thanks so much for this post -- I noticed the same thing in the ingredients list and started googling right away. ^_^ thanks for doing the due diligence for the rest of us and sharing your results!

peterbronski said...

Hi Jane. No problem! Happy to provide useful information.

Cheers, Pete

Chris said...

I have used the powder Gatorade for several years without any problems, until the last can we bought. With this batch, I have a very sever reaction every time I drink it.Something has changed in it.

peterbronski said...

Hi Chris... What is the nature of your reaction to the recent batches of powdered Gatorade? According to the ingredients labeling, there still shouldn't be any gluten in it. Are they using a sweetener or color dye that you're sensitive to?

Cheers, Pete

Chris said...

Hello Pete,
Gluten gives me severe head aches & sinus infections. When I drink some from this last can, I get the head aches. The can I have lists modified food starch as an ingredient. The can before this one did not list the modified food starch.

peterbronski said...

Hi Chris,

In the U.S., if modified food starch is made from wheat (gluten), it must be declared as an allergen. Because the Gatorade label doesn't list that allergen after the ingredients, you can safely surmise that the MFS is made from a source other than wheat. I contacted Gatorade to confirm, and they told me their MFS is made from corn.

Cheers, Pete

Anonymous said...

Not sure if anyone has tried Overtime. It is a sugar-free electrolyte replacement drink sweetened with sucralose. It isn't thick like Gatorade which i have to wash down with water afterwards. It is also Gluten-free. Very low in sodium and as much potassium as a bananna! Love this drink. It also comes in Lemon-lime, Grape, Fruit Punch and Orange. So its safe for Diabetics, Hypertension and Gluten-free diets. www.drinkovertime.com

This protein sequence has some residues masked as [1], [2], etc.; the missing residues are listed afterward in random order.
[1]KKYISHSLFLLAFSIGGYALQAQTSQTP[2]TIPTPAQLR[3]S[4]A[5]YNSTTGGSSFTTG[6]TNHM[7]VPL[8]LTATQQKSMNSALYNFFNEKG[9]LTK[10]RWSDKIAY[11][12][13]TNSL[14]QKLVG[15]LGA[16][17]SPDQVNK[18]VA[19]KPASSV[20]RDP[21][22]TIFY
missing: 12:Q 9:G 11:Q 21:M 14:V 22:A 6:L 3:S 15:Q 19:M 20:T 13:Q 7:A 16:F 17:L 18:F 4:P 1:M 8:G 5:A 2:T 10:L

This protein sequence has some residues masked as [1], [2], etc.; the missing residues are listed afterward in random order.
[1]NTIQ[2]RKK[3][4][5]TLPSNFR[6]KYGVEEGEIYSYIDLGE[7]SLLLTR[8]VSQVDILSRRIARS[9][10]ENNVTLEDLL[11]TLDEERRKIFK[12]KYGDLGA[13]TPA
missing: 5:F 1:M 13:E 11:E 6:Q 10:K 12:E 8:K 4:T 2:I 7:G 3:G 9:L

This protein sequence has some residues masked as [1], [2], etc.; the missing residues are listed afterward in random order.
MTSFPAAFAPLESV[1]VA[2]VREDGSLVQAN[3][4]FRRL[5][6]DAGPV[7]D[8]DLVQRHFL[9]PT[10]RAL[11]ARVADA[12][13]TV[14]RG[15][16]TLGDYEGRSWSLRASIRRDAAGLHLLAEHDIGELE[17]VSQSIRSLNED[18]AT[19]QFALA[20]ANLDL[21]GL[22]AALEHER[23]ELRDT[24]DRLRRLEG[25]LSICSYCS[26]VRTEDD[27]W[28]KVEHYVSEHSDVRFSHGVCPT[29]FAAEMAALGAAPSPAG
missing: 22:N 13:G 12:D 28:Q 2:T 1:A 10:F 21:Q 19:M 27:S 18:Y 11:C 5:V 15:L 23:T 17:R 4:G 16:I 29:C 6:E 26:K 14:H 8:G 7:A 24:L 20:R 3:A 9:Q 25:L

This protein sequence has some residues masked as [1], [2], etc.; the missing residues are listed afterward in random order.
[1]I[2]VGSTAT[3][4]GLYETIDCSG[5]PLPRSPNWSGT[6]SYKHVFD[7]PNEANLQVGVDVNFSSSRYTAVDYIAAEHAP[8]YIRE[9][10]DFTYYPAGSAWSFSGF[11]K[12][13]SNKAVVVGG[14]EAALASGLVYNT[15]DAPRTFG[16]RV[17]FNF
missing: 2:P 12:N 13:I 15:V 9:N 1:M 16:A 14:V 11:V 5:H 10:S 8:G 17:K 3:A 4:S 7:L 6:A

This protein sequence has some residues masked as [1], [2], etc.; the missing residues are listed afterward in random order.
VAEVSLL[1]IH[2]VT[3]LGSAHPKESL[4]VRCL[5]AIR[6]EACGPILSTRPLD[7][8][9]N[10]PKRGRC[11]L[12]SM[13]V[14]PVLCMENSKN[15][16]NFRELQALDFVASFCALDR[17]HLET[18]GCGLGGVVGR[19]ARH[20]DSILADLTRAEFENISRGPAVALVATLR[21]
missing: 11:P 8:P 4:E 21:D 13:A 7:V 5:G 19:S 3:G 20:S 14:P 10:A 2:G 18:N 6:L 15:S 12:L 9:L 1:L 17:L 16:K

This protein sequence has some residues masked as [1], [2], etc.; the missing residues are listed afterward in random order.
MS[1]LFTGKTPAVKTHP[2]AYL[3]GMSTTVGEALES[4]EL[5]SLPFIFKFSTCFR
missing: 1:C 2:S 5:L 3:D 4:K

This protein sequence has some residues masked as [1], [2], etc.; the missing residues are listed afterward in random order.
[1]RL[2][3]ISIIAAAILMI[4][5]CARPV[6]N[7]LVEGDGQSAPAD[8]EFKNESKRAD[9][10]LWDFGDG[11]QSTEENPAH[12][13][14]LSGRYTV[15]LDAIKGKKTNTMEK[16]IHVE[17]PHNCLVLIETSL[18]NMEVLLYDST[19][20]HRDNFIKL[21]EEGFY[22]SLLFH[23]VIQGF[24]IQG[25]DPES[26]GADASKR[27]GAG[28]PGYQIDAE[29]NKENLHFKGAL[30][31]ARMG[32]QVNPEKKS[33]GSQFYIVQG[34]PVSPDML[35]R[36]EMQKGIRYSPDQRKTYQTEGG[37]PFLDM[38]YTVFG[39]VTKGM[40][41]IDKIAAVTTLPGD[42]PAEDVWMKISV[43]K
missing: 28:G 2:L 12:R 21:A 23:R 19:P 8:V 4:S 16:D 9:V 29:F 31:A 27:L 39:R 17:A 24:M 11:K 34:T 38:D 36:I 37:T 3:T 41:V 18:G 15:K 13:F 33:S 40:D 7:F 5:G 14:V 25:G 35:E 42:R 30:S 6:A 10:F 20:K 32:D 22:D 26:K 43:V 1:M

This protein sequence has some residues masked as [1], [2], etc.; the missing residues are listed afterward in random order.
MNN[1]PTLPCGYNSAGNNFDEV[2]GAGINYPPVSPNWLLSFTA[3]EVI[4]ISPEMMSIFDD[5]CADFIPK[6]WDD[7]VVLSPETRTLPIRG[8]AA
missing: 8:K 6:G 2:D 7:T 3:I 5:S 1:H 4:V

Anonymous said...

My self & a family member are having negative reactions as well. I use Innergize made by Reliv and get much better hydration with no negatives. It is powder but they also have a ready made natural energy shot that is also giving me no negative reactions. Maybe as well as gluten intollerance, we have other sensitivities.

Lawrence Wm. Smith II said...

I notice the OP was in 2009, last year 2011, the Lemon Lime and Rip Tide Rush were free of Gluten. Not so this year. Rip Tide is okay but within two hours of drinking the new Lemon Lime my arms were breaking out and itching. If they were using MF-Cornstarch they could list it as such. MFS that they are using is not gluten free. And last year I did contact them, and they gave the same answer, they use MFS, but it is corn based. Not so much truth in packaging.

Anonymous said...

My 12-yr-old son and I have Celiac, and we cannot have Gatorade. It causes a reaction within 12 hours. He's a gymnast and spends quite a bit of time at the gym--very frustrating. We stick to lots of water.

Alannah Wallace said...

Its necessary to double check even if it doesnt list wheat as an allergen ive noticed many products dont list wheat as an allergen even though they say malt and barely in the ingredients

peterbronski said...

Alannah,

A product may contain malt or barley, but won't list wheat as an allergen, because they're different grains. Wheat is one of the Top 8, and hence must be declared, while barley is not. That's why a product may be labeled wheat-free, but isn't necessarily gluten-free. The take home lesson is that, yes, it's always important to read labels.

Cheers,
Pete